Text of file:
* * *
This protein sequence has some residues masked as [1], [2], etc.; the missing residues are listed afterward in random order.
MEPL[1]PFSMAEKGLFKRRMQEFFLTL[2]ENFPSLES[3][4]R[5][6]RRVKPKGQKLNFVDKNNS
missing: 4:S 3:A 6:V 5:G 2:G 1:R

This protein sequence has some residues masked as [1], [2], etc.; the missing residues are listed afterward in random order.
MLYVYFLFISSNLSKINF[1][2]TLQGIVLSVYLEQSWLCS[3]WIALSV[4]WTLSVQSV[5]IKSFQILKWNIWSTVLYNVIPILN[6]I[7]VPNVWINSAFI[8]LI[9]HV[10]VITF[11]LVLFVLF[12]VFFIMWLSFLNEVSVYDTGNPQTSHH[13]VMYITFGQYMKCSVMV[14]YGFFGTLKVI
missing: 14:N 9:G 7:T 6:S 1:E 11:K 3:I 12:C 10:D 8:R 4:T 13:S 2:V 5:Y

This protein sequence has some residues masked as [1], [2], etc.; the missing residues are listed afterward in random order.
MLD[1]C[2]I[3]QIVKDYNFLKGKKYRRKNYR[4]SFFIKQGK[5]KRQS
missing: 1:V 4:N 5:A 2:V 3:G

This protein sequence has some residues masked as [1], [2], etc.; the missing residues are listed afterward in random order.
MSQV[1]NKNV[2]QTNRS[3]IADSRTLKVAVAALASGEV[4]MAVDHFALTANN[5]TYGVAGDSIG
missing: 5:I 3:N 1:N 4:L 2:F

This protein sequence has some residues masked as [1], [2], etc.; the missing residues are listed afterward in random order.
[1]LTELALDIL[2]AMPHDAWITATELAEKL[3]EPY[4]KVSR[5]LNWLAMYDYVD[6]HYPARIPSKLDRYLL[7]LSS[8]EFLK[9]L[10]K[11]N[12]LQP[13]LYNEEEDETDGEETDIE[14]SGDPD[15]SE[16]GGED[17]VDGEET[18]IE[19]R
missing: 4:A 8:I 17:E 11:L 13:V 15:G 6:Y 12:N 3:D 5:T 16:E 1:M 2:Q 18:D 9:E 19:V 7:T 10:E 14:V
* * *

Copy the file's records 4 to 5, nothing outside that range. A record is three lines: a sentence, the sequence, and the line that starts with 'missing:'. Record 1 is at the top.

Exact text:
This protein sequence has some residues masked as [1], [2], etc.; the missing residues are listed afterward in random order.
MSQV[1]NKNV[2]QTNRS[3]IADSRTLKVAVAALASGEV[4]MAVDHFALTANN[5]TYGVAGDSIG
missing: 5:I 3:N 1:N 4:L 2:F

This protein sequence has some residues masked as [1], [2], etc.; the missing residues are listed afterward in random order.
[1]LTELALDIL[2]AMPHDAWITATELAEKL[3]EPY[4]KVSR[5]LNWLAMYDYVD[6]HYPARIPSKLDRYLL[7]LSS[8]EFLK[9]L[10]K[11]N[12]LQP[13]LYNEEEDETDGEETDIE[14]SGDPD[15]SE[16]GGED[17]VDGEET[18]IE[19]R
missing: 4:A 8:I 17:E 11:L 13:V 15:G 6:Y 12:N 3:D 5:T 16:E 1:M 2:Q 18:D 9:E 19:V 7:T 10:E 14:V